4 Newer Primary Care Practice Models for Patients
You’re done seeing a doctor who doesn’t have the time to get to truly know you. You’re done getting just 10 minutes with your traditional primary care doctor, if you’re lucky, and leaving the office with more questions than you entered.
In short, you want a better primary care experience. You’re ready to start searching for the kind of care you deserve from a different type of primary care physician. Here are four options.
1. Concierge Medicine
Concierge medicine was started in 1996 by a pair of Seattle-based doctors. In its early years, it was indeed primarily for the rich. But as it’s grown over the last 20+ years, the cost of concierge medicine has become much more affordable.
It’s membership medicine. You are responsible for an annual fee to be a patient. This, in turn, allows your concierge doctor to dramatically shrink their panel size – often from 2,000-3,000 total patients to 500-600. It also allows them to reduce their reliance on medical revenue through insurance reimbursements to keep the business running.
By doing so, you get a better primary care experience – same-day or next-day sick-care appointments that last at least 30 minutes, little to no waiting in lobbies or exam rooms, 24/7/365 access to care, coordination of care with all your specialists, and more.
Concierge medicine allows you to develop a partnership with a doctor who has the time to get to know you and your goals and provide you with personalized care to help you achieve your goals.
And yes, most concierge medicine practices do accept health insurance, and it functions the same as it would at a traditional primary care practice. Some take Medicare. Most do not accept Medicaid.
2. Direct Pay Primary Care
Direct pay primary care is often confused with concierge medicine. They’re similar, but not quite the same. The lines can definitely become blurred. The primary difference is how the two deal with insurance.
- Most concierge medicine practices accept most major insurance carriers, and your health insurance covers the same services as it does with traditional primary care.
- Direct pay primary care practices don’t accept any health insurance. You pay out-of-pocket for any medical services provided. You would still want to have some form of health insurance for emergency care and catastrophic coverage, but you wouldn’t be using it at your routine doctor’s office visits.
The lines between direct pay primary care and concierge medicine blur with membership fees.
Some direct pay primary care practices also charge a membership fee, just like concierge medicine. This allows them not to have to deal with insurance and also maintain smaller patient panels.
However, others do not charge a membership fee. This likely means they are maintaining a larger panel but are eliminating the overhead costs required for dealing with insurance.
You may run into some situations with practices touting themselves as concierge medicine, but really, they are direct pay. It’s important to understand the difference so that you can make the right decision for your care and your insurance plan.
3. Urgent Care
You’re probably most familiar with this urgent care concept. It’s the Patient Firsts, the BetterMeds, and other retail clinics. Chances are there’s at least one, if not several, in your community.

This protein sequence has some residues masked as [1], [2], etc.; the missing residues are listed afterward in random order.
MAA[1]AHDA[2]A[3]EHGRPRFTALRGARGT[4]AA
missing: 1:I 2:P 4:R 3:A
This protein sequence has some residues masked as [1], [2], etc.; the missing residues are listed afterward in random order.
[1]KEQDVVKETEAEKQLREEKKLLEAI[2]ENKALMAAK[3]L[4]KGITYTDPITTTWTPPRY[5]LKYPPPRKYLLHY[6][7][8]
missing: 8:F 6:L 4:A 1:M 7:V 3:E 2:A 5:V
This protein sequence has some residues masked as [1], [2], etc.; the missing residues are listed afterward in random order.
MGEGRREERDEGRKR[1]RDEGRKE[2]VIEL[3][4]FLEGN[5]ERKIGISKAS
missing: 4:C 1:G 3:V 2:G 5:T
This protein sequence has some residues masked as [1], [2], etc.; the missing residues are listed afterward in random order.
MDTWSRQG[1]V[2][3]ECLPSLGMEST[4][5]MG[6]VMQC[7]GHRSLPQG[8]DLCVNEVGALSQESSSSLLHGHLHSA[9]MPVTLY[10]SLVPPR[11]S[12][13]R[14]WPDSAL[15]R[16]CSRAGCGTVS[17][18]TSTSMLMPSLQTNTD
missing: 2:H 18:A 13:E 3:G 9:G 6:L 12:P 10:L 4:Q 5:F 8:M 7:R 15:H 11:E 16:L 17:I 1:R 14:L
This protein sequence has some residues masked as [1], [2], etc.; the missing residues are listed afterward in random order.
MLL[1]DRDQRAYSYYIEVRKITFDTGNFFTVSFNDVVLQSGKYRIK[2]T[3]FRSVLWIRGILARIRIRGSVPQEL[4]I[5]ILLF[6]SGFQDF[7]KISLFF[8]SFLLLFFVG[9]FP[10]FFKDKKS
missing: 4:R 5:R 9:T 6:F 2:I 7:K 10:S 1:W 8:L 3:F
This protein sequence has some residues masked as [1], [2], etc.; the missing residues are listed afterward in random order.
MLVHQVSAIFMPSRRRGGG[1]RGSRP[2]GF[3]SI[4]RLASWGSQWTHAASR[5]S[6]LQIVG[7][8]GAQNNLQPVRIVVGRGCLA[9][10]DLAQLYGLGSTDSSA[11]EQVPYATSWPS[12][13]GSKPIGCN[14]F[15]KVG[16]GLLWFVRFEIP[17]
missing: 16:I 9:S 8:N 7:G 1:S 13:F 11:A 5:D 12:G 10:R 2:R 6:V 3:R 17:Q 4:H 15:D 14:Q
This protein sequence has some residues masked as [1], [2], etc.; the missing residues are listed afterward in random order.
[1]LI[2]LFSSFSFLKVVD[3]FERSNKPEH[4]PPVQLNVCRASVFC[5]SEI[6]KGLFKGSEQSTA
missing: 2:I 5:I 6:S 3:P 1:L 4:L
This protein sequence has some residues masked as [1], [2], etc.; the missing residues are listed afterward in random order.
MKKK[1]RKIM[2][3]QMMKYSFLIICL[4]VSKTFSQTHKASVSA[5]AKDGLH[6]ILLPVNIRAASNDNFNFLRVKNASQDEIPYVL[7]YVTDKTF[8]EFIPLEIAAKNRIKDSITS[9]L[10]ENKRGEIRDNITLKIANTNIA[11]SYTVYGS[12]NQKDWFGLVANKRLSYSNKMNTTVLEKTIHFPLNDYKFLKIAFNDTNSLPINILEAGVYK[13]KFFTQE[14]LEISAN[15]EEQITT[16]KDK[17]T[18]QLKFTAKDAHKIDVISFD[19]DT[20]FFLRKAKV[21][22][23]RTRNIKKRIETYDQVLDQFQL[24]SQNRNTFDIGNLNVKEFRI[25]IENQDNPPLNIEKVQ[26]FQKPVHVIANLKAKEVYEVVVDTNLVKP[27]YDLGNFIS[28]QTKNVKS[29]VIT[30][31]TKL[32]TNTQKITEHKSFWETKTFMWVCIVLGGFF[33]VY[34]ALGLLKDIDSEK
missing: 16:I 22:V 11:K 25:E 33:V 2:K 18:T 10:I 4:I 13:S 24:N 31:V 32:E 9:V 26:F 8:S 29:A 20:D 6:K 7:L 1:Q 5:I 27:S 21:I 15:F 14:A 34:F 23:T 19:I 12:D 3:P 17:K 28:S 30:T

You can use urgent care for your primary care – many people do. Urgent care clinics handle about 89 million patient visits each year in the United States, including 29% of all primary care visits. Urgent care clinics are typically open longer than a standard primary care practice, which could make them a little more convenient for routine medical issues.
However, it can be difficult to establish a long-term relationship with a doctor at an urgent care clinic – one of the reasons physicians choose to work at urgent care is so when they leave the office, they are truly off the clock.
And depending on your urgent care clinic and its relationship with your insurance company, it could be more expensive than a typical traditional primary care clinic. In addition, most urgent care clinics do not take appointments.
It’s a walk-in-and-receive-care kind of thing, but because they are open to everyone, you might be waiting in the lobby quite a bit.
4. Online-only Primary Care
This model has grown in popularity as technology has become more advanced over the years. You can now video call pretty much anyone on your phone, so it can be extremely convenient to video call your doctor without having to go to the office. A few companies that provide online-only primary care are SteadyMD and Doctor on Demand.
While extremely convenient — you can literally talk to a doctor via video if you’re lying in bed with the flu, on a business trip, or on vacation — it can be tough to establish a long-term relationship solely through video chats.
And for some issues, it’s just plain difficult to get the best care possible via video. Some things are just better done in person.
Primary Care Models for Patients: Learn More About Concierge Medicine
As you can see, you have a handful of options available as alternatives to the traditional primary care model. And it’s important to know: the difference between any of these probably isn’t going to be the skill of the doctor.
It’s not like there is special training to be a concierge doctor vs. a direct primary care doctor vs. a traditional primary care doctor.
Within any kind of primary care model, you’ll find capable doctors who strive to provide the best possible care to their patients. Now, it’s up to you to find out which model works best for you.